Nagy took a wide view of his coaching tenure, acknowledging that the Bears have not yet reached their ultimate goal of winning a Super Bowl during his three-year tenure. He could, however, point to some successes while acknowledging the challenging road ahead.
“Big picture, I’m proud of our players,” said Nagy. “I’m proud of our coaches. Bigger picture is we need to do better. And what are we gonna do and how are we gonna do [it] to get to that point? And so it starts right now. It’s an exciting opportunity. Is it gonna be a challenge? Yeah. Is it gonna be hard? Absolutely. But who doesn’t want that?”
This season was destined to be evaluated based on whether the team looked closer to that of Nagy’s first or second season as head coach. The team made the playoffs, like the 12-4 team of 2018. However, they finished with the same record as they did during the disappointing 2019 campaign.
“Is 8-8 good enough?” said Pace. “No. Is losing in the first round of the playoffs good enough? No. But what I appreciate is that we fought, we stuck together.”
Wednesday’s video press conference served as confirmation that both men would keep their positions for the 2021 season. Both Pace and Nagy acknowledged that their performances to this point did not make the decision an obvious one. The Bears are 42-54 since Pace arrived in 2015 and 28-20 since Nagy’s hiring three years later.
“Ownership has given us an opportunity,” said Pace. “They’ve given us all the resources we can ask for. And now, that’s on Matt and I to prove them right.”
Nagy said that Sunday’s playoff loss to the New Orleans Saints would be a learning experience for returning players.
“We understand where we’re at,” said Nagy. “We get it. When we put our head down, and we go, and we do it for our fans and for our city, for our organization, for our fans, for everybody—we need to do everything we can to get this thing right. We’re gonna exhaust ourselves. It’s a production-based business.”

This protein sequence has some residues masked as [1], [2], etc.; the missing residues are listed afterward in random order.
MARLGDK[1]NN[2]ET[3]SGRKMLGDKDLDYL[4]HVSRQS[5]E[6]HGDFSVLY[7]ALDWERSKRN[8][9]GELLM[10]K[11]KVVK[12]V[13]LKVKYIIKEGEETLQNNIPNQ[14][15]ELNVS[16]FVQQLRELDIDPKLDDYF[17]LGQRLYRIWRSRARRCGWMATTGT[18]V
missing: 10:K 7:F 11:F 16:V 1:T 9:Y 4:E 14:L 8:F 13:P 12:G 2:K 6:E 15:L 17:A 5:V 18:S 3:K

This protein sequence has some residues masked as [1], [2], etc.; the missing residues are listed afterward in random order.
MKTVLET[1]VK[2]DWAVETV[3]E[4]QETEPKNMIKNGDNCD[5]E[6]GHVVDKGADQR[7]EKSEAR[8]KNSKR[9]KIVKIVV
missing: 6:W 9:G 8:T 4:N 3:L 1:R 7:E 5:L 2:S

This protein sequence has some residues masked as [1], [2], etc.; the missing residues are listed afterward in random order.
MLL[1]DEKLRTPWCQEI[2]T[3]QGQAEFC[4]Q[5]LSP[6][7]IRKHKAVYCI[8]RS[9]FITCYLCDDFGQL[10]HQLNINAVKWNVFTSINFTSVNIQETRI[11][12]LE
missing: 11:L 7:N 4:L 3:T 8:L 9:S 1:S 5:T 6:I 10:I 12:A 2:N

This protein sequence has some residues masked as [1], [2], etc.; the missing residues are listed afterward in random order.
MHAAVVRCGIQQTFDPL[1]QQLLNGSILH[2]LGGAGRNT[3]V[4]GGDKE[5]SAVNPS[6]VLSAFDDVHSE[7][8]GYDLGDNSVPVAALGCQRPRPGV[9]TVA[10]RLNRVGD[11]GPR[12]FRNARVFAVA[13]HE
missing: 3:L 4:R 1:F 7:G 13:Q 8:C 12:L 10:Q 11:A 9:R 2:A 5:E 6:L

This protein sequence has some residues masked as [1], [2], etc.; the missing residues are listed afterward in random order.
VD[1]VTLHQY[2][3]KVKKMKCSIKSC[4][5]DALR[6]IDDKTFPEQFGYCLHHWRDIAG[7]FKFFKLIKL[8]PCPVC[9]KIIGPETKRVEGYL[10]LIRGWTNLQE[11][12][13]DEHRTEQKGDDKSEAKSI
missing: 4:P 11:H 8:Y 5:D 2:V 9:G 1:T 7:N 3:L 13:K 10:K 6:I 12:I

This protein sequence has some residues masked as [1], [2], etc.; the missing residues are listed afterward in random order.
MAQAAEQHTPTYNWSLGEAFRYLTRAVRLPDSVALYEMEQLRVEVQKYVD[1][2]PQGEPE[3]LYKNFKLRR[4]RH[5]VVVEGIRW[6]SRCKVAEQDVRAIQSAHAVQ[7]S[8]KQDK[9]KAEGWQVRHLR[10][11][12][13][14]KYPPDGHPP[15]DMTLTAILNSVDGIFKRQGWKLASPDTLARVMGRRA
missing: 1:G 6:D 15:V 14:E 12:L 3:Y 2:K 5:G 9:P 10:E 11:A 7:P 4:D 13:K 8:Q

Pace and Nagy both addressed one of the team’s most persistent issues: the failure to develop a franchise quarterback. Pace left open the possibility that quarterback Mitchell Trubisky could return next season but stressed that performance at that position had not reached expectations.
The quarterback decision is just one of many that Pace will make this spring.
“It’s on us now to take a deep breath,” said Pace, “take out emotion, identify what the problems are there, and then use this offseason and fix it, and that’s on me. I get it. It’s on me to supply better players to our coaching staff to win games.”
Nagy and Pace both praised the team for rebounding from a six-game losing streak. Though the streak itself is cause for concern, both men believe that the aftermath has given the Bears something on which to build.
“I do think there’s a lot of teams in this league,” said Pace, “guys that would not come out of the six-game stretch we went through, and I do think that speaks to, you say, culture, but I think it speaks to the coaches and I think [it] speaks to the young talent on our team.”
Pace saw positive movement with the offensive line, pointing to the bye week discussion that led to the reconfigured lineup that started the season’s final seven games.
Young players such as center Sam Mustipher, guard Alex Bars, running back David Montgomery, and defensive lineman Bilal Nichols all saw their responsibilities increase in the final weeks of the season.
“We feel like we have a young core,” said Pace, “but we need to add more to that. We need to provide our coaches with better weapons on both sides of the ball.”